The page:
6 May 1976
Master audience recording taped by Dan Lampinski
01 tuning up
02 Devil's Daughter
04 Shady Lady
05 Make A Little Love
06 One Way Or Another
07 The Wizard >
08 July Morning
02 Easy Livin' >
05 Sweet Lorraine >
06 John Wetton bass solo >
07 Sweet Lorraine
08 E: Bird Of Prey >
09 Love Machine
10 Look At Yourself
David Byron – vocals
Mick Box – guitar
Ken Hensley – keyboards
John Wetton – bass guitar
Lee Kerslake – drums
The show was originally scheduled for 13 March 1976 (see Dan's ticket stub). However, the ticket was printed before the tour was confirmed, and the concert date was then booked for 17 April. The attached ad for the 17 April show that states that the tickets for 13 March show would be honored.
Then the 17 April date was postponed. The reason for the show's second postponement was because keyboardist Ken Hensley left the band and flew back to London on 17 April. Hensley was fed up with singer David Byron's drinking problem, and planned to quit the band. Uriah Heep's manager Gerry Bron convinced Hensley to return to the band and give Byron one last chance to sober up. Hensley returned to the tour, and the Boston show was re-scheduled for 6 May (see Dan's ad clipping).
The Boston show was the last night of the 1976 US tour, and the last US show with David Byron in the band. Byron continued with the band for their European tour before he was fired from the band due to his drinking problem. Byron's last show with Uriah Heep was at Sportspalace, Bilbao, Spain on June 25, which was John Wetton's last show as well.
Thanks to Dave for his assistance with sorting out the chronology.
Sony TC-152SD Tape Recorder
Sony ECM-99 Stereo Microphone
Mastered and FLAC'ed by Carl Morstadt (firstname.lastname@example.org)
Master Cassette ->
Nakamichi CR-3A cassette deck with azimuth correction ->
M-Audio Firewire Audiophile 2496 ->
CDWAV 24-bit/96-KHz wav files ->
Goldwave (normalizing and crossfades) ->
CDWAV (track breaks) ->
dBpowerAMP Audio Converter (24-bit/96-KHz wav files converted to
16-bit/44.1 KHz wav files) ->
FLAC Front End (FLAC 8 with sector boundary alignment)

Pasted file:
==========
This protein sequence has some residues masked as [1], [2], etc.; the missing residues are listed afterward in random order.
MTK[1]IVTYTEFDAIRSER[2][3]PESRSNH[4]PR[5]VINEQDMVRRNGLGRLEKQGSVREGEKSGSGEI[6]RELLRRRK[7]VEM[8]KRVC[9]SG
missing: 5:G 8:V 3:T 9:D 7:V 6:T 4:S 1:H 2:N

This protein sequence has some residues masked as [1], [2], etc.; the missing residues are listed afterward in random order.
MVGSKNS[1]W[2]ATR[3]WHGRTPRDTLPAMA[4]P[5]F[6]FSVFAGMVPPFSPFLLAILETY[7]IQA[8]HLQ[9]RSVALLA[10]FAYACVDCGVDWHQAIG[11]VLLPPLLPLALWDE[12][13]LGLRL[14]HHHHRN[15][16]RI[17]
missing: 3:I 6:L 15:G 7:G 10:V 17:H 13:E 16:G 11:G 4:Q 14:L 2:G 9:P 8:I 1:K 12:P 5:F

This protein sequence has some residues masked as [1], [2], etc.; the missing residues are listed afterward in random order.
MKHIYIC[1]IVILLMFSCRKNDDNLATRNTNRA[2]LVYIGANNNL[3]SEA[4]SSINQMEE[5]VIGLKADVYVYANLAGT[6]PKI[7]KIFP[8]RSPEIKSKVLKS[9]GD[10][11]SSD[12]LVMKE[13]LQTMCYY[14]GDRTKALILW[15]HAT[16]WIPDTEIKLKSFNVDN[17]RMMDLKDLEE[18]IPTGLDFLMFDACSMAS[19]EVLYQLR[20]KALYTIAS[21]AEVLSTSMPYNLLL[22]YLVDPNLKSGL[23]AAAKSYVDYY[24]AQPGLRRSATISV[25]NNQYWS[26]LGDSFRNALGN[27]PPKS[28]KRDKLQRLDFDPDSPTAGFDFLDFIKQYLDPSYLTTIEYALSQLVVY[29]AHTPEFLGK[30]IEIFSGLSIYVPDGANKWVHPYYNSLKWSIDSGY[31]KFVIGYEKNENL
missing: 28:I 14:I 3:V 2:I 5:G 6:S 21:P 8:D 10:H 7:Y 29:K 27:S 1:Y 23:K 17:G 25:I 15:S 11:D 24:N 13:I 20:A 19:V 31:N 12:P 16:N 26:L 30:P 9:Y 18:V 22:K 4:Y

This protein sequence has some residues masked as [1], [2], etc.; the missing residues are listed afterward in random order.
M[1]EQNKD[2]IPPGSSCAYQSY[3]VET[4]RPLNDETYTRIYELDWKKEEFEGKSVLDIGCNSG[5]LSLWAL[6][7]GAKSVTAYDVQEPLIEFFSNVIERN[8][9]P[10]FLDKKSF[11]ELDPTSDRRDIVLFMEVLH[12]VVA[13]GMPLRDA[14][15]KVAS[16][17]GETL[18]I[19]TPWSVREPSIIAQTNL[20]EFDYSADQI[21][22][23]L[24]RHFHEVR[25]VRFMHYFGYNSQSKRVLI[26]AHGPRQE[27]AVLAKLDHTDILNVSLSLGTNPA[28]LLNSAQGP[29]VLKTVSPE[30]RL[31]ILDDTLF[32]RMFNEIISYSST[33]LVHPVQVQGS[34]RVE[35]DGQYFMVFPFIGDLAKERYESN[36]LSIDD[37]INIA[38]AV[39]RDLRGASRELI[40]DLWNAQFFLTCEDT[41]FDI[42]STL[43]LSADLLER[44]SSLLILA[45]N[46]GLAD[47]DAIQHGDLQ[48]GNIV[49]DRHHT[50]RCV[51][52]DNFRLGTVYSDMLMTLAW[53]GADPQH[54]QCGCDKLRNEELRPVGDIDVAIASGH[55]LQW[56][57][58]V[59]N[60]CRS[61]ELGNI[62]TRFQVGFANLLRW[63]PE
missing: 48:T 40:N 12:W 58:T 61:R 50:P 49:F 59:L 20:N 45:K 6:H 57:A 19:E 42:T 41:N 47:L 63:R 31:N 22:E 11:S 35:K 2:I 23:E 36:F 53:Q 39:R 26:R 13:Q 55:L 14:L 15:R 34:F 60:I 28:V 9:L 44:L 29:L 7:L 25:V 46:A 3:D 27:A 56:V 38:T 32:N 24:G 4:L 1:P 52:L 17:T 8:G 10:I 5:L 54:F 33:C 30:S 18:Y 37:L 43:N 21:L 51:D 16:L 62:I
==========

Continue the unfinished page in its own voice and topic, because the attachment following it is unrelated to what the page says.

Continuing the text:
FLAC files tagged with Foobar2000 Live Show Tagger
A 24-bit/96-KHz flac24 version of this recording is also available.
Dan Lampinski recorded over 100 concerts in the Providence/Boston area, mostly between 1974 and 1978. His earliest recordings were made with an internal microphone deck, and though they are somewhat lo-fi compared to his later work, some very great moments in rock history were captured for posterity. In late 1974 he bought a Sony TC-152SD tape recorder, a Sony ECM-99 stereo microphone, and began using Maxell cassettes. He was also fortunate enough to have a friend who provided excellent taping seats for many shows, resulting in high quality recordings. In 1977, he switched over to a Nakamichi 550 tape recorder, two Nakamichi CM-300 microphones, and continued using Maxell cassettes.
He recorded many of the major 70's bands: Yes, Genesis, Pink Floyd, Queen, Blue Oyster Cult, Frank Zappa, Jethro Tull, ELP, Kiss, Black Sabbath, The Who, Al Stewart, Alice Cooper, Jeff Beck, Bruce Springsteen, Supertramp, Jean-Luc Ponty, Moody Blues, Neil Young, The Faces, Rush, Rick Wakeman, Kansas, as well as several "under the radar" acts.
Since Dan never traded copies of his recordings, they are all essentially uncirculated. Some copies were made for friends, but these releases are the first time most of these recordings have ever seen the light of day, and are direct from his master cassettes. No EQ'ing has been done to any of the transfers. Feel free to EQ, matrix, patch, etc and re-post if you like, just give Dan credit for the original recording.
Dan was very meticulous about taking good care of his tapes and is very pleased that these recordings will now circulate among the trading community. Please honour his kindness and generosity by sharing these recordings freely.
The transfers are available as 16bit/44.1KHz flac files suitable for CD burning, and also as 24bit/96KHz flac files for those who prefer the higher resolution.
Always remember - the more generous you are with your music, the more it comes back to you.
Kev & Carl